Artist Laurel Darcy Hackley is currently with us. She drew some ceramics and is presently working on some seal impressions with the help of some little assistants (see ‘2010 ~ Photos’).
Ali “Bes” Abdullah and Ahmed Attira have been mending pottery. We have many fragments of the KV-54 types C and D (after Winlock’s Pottery Corpus in his Materials Used at the Embalming of King Tut-ankh-amun, NY, 1941 on pls. IX-X). We will not try to mend them all, but will do enough to get a general idea of the approximate numbers of each type. Ahmed Attiya (a different Ahmed) has been working on mending some of our large blue painted jars (similar to Winlock’s Type G). The KV-63 examples include some ten examples of blue-painted ceramics plus some red slipware (pottery).
Botanist Dr. Ahmed Fahmy of Helwan University was with us at the start of the season to study KV-63’s botanical items (leaves, wood, flowers). Salima Ikram was with us for several weeks and studied our collection of “unbaked clay trays.” Winlock’s Corpus item “T” features several similar mud trays from KV-54, the well-known embalming cache of King Tutankhamun, In comparison with KV-54 we estimate that KV-63 possesses 40 or more similar mud trays.
Saied Hamed (from ARCE’s Karnak conservation lab) has been allowed to examine the tiny infant Coffin (D). We hope the means can be found to remove the resin or lacquer, which now covers the exterior coffin. Painted eyes, lips, etc. can be seen through the coating, and very likely the face is gilt (gold covered). Coffin D has now been registered (Reg. No. 40) and transported to Karnak where it awaits transfer to the Luxor Museum lab where Saied will begin the elaborate chemical process of removing the resin.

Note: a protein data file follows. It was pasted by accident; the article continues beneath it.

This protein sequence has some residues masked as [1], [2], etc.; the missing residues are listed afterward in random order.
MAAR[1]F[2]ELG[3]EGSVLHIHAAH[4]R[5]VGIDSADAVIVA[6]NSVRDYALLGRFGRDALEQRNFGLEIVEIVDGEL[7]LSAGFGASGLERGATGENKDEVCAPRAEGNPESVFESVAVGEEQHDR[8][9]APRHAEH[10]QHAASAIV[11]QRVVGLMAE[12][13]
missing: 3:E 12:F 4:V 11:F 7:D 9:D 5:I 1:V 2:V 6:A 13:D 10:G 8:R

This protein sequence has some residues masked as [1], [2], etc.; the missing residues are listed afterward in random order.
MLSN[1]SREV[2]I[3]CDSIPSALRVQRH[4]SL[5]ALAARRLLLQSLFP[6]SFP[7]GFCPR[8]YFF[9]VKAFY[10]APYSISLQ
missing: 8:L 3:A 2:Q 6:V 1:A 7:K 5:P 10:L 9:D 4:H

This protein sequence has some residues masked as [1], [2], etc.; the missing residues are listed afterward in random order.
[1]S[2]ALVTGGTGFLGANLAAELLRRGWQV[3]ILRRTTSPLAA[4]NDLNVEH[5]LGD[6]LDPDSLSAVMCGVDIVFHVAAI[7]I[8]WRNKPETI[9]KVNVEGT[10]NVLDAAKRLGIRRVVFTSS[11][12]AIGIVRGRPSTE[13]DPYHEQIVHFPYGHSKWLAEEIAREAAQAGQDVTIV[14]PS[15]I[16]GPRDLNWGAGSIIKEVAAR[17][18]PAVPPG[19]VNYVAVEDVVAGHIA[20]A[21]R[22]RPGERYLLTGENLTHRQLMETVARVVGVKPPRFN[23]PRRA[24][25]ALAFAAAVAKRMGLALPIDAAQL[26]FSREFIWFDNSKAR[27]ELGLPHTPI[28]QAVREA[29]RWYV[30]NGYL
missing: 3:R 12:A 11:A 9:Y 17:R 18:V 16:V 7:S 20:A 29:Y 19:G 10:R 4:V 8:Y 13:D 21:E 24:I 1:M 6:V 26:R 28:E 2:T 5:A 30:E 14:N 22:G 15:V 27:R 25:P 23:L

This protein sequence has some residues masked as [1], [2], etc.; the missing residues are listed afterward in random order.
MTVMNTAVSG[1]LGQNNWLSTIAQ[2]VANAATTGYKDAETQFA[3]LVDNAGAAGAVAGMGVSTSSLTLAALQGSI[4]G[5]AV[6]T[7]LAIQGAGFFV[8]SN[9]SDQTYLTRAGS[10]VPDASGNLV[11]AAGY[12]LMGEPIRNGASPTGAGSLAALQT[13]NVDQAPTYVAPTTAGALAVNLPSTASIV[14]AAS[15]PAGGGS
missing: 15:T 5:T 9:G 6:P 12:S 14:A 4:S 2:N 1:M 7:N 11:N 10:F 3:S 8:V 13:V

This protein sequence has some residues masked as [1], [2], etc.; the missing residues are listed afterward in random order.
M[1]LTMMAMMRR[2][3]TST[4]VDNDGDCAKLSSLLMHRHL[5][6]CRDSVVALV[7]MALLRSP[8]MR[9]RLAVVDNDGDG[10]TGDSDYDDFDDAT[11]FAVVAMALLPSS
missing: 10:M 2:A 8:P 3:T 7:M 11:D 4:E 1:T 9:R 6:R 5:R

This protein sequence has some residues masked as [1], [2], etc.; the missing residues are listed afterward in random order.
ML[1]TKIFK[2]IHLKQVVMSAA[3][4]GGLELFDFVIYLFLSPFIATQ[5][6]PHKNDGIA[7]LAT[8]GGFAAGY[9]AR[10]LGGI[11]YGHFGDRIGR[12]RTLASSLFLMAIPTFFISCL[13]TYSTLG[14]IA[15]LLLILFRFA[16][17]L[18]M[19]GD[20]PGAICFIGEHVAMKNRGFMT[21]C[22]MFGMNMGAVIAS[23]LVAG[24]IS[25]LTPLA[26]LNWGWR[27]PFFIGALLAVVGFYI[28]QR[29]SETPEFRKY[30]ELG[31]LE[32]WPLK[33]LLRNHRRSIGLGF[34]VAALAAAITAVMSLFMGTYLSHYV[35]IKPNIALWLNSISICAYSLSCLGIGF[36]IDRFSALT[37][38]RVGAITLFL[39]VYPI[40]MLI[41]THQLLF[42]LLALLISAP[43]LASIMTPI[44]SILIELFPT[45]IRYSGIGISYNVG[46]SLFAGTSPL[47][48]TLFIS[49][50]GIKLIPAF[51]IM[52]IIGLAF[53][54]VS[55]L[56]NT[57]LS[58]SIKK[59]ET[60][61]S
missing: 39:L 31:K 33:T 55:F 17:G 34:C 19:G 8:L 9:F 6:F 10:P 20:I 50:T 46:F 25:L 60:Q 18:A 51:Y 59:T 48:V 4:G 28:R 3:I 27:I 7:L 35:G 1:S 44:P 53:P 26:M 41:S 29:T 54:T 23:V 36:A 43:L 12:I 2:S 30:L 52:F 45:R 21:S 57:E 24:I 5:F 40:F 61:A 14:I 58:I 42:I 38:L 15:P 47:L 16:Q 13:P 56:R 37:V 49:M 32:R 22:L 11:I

Coffin F will be examined some time this season.
Pia Rodriguez (who worked with us in 2006), Nieves Lopez and Elena de Gregorio of the Spanish Mission stopped by to visit. We also had the pleasure of meeting Ohioan tourists --- Terry, Dave, Uncle Tom and young Karli, who mummified her cat years ago.
Newly arrived staff includes Photographer Archie Chubb (Canada) and Recorder Betty Schneider (Massachusetts). In a few days, Brent Benjamin (Ohio) will join us.
More badein …..
19 January 2010
“Dig” Diary may not be the most suitable term for this season’s reports, for “Dig-less” is more fitting, as we are in “study season” mode --- there is no further “digging” necessary for KV-63 as of last season, even all of the storage jars have been cleared and examined.
On January 6-7, we had a small work crew led by Reis Nubi clean the floors and other things in KV-10, for the north wind brings much dust into the tomb all year long. Every season begins with a cleaning and a general inspection. The inspection checks for any breaks, rock falls or changes in some of the crack monitors we still have in place in KV-10. For many years now, the KV-10 structure has been quite stable.
On January 8th, botanist Dr. Ahmed Fahmy (Helwan University) and Heather Alexander arrived. We had a trunk of botanical items set aside for Dr. Fahmy and so he was able to get started immediately. Heather photographed all the materials.
The SCA Inspector assigned to us for the next couple months is Ayman Mohammed Ibrahim Khalil. Two SCA conservators joined us January 10th. Ahmed Baghdady (worked with us in 2006) and Mohammed Mahmoud arrived and began work on Coffin B. Zaref Basili, who worked with us in 2009, came out yesterday. Cracks in Coffin B’s facemask have been repaired and will be placed back into position on the lid of the coffin. Two large pieces of the lid have been cleaned of resin but there is no trace of paint or incised decoration, thus the intended owner of Coffin B will remain anonymous. It is very likely, the coffin was never finished.
On Saturday, the 16th, Maryann Marazzi was out and joined Salima and Heather in drawing up a new contents inventory for our tin sanduks (locker boxes). Today we collected all the unbaked clay (mud) trays and fragments for mending, and will create a tally of their numbers. Such trays (40 or more) were common in the Tutankhamun embalming cache (KV-54) and it is anticipated that our count will be quite similar to ones found by Theodore Davis in KV-54
New staff member, artist Laurel Hackley arrived last night. Later, we hope artist Sue Osgood of Chicago House will be able to join us to sketch Coffin C. Several of our usual staff will begin arriving in early February.
***From the KV-63 Staff….Congratulations to our archaeologist Alistair on his recent engagement to Thia.